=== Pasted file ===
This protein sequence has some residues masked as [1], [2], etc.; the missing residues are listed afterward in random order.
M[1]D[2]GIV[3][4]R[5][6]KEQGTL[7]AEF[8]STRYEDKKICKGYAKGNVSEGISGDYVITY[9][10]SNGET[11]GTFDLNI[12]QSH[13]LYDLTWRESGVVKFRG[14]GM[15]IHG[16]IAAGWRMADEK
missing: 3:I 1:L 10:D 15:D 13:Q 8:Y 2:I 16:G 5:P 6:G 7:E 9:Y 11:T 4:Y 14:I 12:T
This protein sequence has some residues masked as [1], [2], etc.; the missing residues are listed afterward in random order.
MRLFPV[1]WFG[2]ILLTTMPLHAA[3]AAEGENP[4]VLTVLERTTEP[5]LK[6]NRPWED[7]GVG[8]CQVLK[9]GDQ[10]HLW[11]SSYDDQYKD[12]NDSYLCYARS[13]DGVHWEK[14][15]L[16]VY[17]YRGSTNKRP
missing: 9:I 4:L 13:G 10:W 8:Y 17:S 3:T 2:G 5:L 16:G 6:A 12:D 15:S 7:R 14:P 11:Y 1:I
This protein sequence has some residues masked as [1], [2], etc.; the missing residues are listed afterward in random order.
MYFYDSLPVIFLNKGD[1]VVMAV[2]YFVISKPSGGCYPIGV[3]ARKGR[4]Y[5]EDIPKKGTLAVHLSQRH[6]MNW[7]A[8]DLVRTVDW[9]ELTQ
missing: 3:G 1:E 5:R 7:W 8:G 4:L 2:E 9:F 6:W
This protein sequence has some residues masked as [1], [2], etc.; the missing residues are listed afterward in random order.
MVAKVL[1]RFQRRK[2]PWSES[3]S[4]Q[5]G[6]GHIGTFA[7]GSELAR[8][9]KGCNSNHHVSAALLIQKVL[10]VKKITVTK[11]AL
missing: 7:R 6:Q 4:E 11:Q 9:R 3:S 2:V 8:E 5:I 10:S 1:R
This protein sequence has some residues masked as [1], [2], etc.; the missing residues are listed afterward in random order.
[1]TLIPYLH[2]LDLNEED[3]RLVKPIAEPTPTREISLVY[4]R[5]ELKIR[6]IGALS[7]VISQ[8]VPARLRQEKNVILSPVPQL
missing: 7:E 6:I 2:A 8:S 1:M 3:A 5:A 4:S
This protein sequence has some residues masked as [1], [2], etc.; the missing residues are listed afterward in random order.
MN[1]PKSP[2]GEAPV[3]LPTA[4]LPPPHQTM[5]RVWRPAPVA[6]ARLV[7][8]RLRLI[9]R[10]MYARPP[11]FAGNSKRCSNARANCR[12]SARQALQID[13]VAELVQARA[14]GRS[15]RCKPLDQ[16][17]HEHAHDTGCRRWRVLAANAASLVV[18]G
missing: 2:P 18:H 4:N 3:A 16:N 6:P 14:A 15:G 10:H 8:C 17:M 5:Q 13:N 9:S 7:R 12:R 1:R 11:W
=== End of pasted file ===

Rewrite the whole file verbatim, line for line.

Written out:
This protein sequence has some residues masked as [1], [2], etc.; the missing residues are listed afterward in random order.
M[1]D[2]GIV[3][4]R[5][6]KEQGTL[7]AEF[8]STRYEDKKICKGYAKGNVSEGISGDYVITY[9][10]SNGET[11]GTFDLNI[12]QSH[13]LYDLTWRESGVVKFRG[14]GM[15]IHG[16]IAAGWRMADEK
missing: 3:I 1:L 10:D 15:D 13:Q 8:Y 2:I 16:G 5:P 6:G 7:E 9:Y 11:T 4:Y 14:I 12:T
This protein sequence has some residues masked as [1], [2], etc.; the missing residues are listed afterward in random order.
MRLFPV[1]WFG[2]ILLTTMPLHAA[3]AAEGENP[4]VLTVLERTTEP[5]LK[6]NRPWED[7]GVG[8]CQVLK[9]GDQ[10]HLW[11]SSYDDQYKD[12]NDSYLCYARS[13]DGVHWEK[14][15]L[16]VY[17]YRGSTNKRP
missing: 9:I 4:L 13:G 10:W 8:Y 17:S 3:T 2:G 5:L 16:G 6:A 12:D 15:S 7:R 14:P 11:Y 1:I
This protein sequence has some residues masked as [1], [2], etc.; the missing residues are listed afterward in random order.
MYFYDSLPVIFLNKGD[1]VVMAV[2]YFVISKPSGGCYPIGV[3]ARKGR[4]Y[5]EDIPKKGTLAVHLSQRH[6]MNW[7]A[8]DLVRTVDW[9]ELTQ
missing: 3:G 1:E 5:R 7:W 8:G 4:L 2:E 9:F 6:W
This protein sequence has some residues masked as [1], [2], etc.; the missing residues are listed afterward in random order.
MVAKVL[1]RFQRRK[2]PWSES[3]S[4]Q[5]G[6]GHIGTFA[7]GSELAR[8][9]KGCNSNHHVSAALLIQKVL[10]VKKITVTK[11]AL
missing: 7:R 6:Q 4:E 11:Q 9:R 3:S 2:V 8:E 5:I 10:S 1:R
This protein sequence has some residues masked as [1], [2], etc.; the missing residues are listed afterward in random order.
[1]TLIPYLH[2]LDLNEED[3]RLVKPIAEPTPTREISLVY[4]R[5]ELKIR[6]IGALS[7]VISQ[8]VPARLRQEKNVILSPVPQL
missing: 7:E 6:I 2:A 8:S 1:M 3:A 5:A 4:S
This protein sequence has some residues masked as [1], [2], etc.; the missing residues are listed afterward in random order.
MN[1]PKSP[2]GEAPV[3]LPTA[4]LPPPHQTM[5]RVWRPAPVA[6]ARLV[7][8]RLRLI[9]R[10]MYARPP[11]FAGNSKRCSNARANCR[12]SARQALQID[13]VAELVQARA[14]GRS[15]RCKPLDQ[16][17]HEHAHDTGCRRWRVLAANAASLVV[18]G
missing: 2:P 18:H 4:N 3:A 16:N 6:P 14:A 15:G 10:H 8:C 17:M 5:Q 13:N 9:S 7:R 12:R 1:R 11:W